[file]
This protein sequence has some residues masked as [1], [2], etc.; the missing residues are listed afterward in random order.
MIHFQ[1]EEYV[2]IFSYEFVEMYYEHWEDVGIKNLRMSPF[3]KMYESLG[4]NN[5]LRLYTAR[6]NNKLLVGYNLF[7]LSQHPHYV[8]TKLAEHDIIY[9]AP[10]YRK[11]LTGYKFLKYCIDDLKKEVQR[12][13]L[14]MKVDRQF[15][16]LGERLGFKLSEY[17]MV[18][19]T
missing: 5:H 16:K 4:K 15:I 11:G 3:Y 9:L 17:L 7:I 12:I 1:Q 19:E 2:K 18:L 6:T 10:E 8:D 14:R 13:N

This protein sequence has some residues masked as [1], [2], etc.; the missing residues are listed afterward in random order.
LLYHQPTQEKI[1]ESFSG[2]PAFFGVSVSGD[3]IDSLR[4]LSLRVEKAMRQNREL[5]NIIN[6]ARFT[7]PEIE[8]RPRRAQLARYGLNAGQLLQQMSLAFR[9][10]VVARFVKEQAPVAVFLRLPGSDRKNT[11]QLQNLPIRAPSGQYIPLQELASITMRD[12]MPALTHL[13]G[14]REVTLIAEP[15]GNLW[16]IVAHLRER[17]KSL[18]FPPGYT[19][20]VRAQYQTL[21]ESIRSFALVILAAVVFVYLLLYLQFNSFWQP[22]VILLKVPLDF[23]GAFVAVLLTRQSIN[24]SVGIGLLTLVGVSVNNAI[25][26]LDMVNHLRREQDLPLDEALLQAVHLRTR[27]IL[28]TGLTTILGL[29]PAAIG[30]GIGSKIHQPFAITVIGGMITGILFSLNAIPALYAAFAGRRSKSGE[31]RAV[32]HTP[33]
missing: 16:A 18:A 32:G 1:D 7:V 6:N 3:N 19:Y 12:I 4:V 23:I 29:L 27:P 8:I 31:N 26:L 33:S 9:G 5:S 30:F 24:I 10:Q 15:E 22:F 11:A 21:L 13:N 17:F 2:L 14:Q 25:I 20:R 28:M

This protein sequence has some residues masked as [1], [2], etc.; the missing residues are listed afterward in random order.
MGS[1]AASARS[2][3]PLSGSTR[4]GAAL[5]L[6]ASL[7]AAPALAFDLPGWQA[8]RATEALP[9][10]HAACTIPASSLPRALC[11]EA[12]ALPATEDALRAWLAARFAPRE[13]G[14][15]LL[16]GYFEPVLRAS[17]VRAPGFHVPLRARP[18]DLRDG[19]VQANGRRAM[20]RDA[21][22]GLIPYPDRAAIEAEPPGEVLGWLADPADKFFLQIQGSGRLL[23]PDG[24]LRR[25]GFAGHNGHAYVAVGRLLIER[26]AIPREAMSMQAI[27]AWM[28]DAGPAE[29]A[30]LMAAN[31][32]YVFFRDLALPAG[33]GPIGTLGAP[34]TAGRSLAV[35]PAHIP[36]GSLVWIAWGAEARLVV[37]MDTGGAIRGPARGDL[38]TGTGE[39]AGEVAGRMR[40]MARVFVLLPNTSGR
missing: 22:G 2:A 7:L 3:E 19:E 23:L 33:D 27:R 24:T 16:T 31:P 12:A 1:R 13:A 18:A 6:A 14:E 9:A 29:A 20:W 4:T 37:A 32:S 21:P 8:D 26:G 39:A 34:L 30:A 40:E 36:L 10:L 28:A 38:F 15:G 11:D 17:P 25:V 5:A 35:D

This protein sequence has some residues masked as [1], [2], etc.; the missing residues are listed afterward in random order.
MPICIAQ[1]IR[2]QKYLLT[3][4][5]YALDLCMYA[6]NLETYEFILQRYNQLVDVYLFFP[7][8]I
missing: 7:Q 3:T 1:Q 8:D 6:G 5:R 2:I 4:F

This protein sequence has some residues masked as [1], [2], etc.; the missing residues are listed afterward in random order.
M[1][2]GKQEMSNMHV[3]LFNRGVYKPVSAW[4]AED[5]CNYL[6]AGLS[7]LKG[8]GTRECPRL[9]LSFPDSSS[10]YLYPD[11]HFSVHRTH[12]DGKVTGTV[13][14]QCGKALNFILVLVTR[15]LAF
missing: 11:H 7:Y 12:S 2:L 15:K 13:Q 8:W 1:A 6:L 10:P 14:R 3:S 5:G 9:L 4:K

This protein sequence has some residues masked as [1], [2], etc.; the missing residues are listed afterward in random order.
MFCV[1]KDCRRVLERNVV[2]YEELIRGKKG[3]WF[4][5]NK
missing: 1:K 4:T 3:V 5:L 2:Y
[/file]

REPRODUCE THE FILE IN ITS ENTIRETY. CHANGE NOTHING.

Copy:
This protein sequence has some residues masked as [1], [2], etc.; the missing residues are listed afterward in random order.
MIHFQ[1]EEYV[2]IFSYEFVEMYYEHWEDVGIKNLRMSPF[3]KMYESLG[4]NN[5]LRLYTAR[6]NNKLLVGYNLF[7]LSQHPHYV[8]TKLAEHDIIY[9]AP[10]YRK[11]LTGYKFLKYCIDDLKKEVQR[12][13]L[14]MKVDRQF[15][16]LGERLGFKLSEY[17]MV[18][19]T
missing: 5:H 16:K 4:K 15:I 11:G 3:Y 9:L 17:L 7:I 12:I 1:Q 19:E 2:K 18:L 6:T 10:E 8:D 14:R 13:N

This protein sequence has some residues masked as [1], [2], etc.; the missing residues are listed afterward in random order.
LLYHQPTQEKI[1]ESFSG[2]PAFFGVSVSGD[3]IDSLR[4]LSLRVEKAMRQNREL[5]NIIN[6]ARFT[7]PEIE[8]RPRRAQLARYGLNAGQLLQQMSLAFR[9][10]VVARFVKEQAPVAVFLRLPGSDRKNT[11]QLQNLPIRAPSGQYIPLQELASITMRD[12]MPALTHL[13]G[14]REVTLIAEP[15]GNLW[16]IVAHLRER[17]KSL[18]FPPGYT[19][20]VRAQYQTL[21]ESIRSFALVILAAVVFVYLLLYLQFNSFWQP[22]VILLKVPLDF[23]GAFVAVLLTRQSIN[24]SVGIGLLTLVGVSVNNAI[25][26]LDMVNHLRREQDLPLDEALLQAVHLRTR[27]IL[28]TGLTTILGL[29]PAAIG[30]GIGSKIHQPFAITVIGGMITGILFSLNAIPALYAAFAGRRSKSGE[31]RAV[32]HTP[33]
missing: 16:A 18:A 32:G 1:D 7:V 6:N 3:N 19:Y 12:I 4:V 23:I 29:L 27:P 8:I 31:N 26:L 33:S 9:G 5:S 30:F 24:I 10:Q 15:E 22:F 11:A 21:L 13:N 17:F 2:L 14:Q 25:I 20:R 28:M

This protein sequence has some residues masked as [1], [2], etc.; the missing residues are listed afterward in random order.
MGS[1]AASARS[2][3]PLSGSTR[4]GAAL[5]L[6]ASL[7]AAPALAFDLPGWQA[8]RATEALP[9][10]HAACTIPASSLPRALC[11]EA[12]ALPATEDALRAWLAARFAPRE[13]G[14][15]LL[16]GYFEPVLRAS[17]VRAPGFHVPLRARP[18]DLRDG[19]VQANGRRAM[20]RDA[21][22]GLIPYPDRAAIEAEPPGEVLGWLADPADKFFLQIQGSGRLL[23]PDG[24]LRR[25]GFAGHNGHAYVAVGRLLIER[26]AIPREAMSMQAI[27]AWM[28]DAGPAE[29]A[30]LMAAN[31][32]YVFFRDLALPAG[33]GPIGTLGAP[34]TAGRSLAV[35]PAHIP[36]GSLVWIAWGAEARLVV[37]MDTGGAIRGPARGDL[38]TGTGE[39]AGEVAGRMR[40]MARVFVLLPNTSGR
missing: 22:G 2:A 7:L 3:E 19:E 23:L 33:D 27:R 24:T 16:T 31:P 12:A 1:R 13:A 18:A 6:A 14:E 9:A 29:A 20:W 4:T 37:A 32:S 21:P 8:D 26:G 39:A 34:L 30:A 40:E 36:L 10:L 28:A 38:F 15:G 11:D 17:P 25:V 5:A 35:D

This protein sequence has some residues masked as [1], [2], etc.; the missing residues are listed afterward in random order.
MPICIAQ[1]IR[2]QKYLLT[3][4][5]YALDLCMYA[6]NLETYEFILQRYNQLVDVYLFFP[7][8]I
missing: 7:Q 3:T 1:Q 8:D 6:G 5:R 2:I 4:F

This protein sequence has some residues masked as [1], [2], etc.; the missing residues are listed afterward in random order.
M[1][2]GKQEMSNMHV[3]LFNRGVYKPVSAW[4]AED[5]CNYL[6]AGLS[7]LKG[8]GTRECPRL[9]LSFPDSSS[10]YLYPD[11]HFSVHRTH[12]DGKVTGTV[13][14]QCGKALNFILVLVTR[15]LAF
missing: 11:H 7:Y 12:S 2:L 15:K 13:Q 8:W 1:A 6:L 10:P 14:R 3:S 5:G 9:L 4:K

This protein sequence has some residues masked as [1], [2], etc.; the missing residues are listed afterward in random order.
MFCV[1]KDCRRVLERNVV[2]YEELIRGKKG[3]WF[4][5]NK
missing: 1:K 4:T 3:V 5:L 2:Y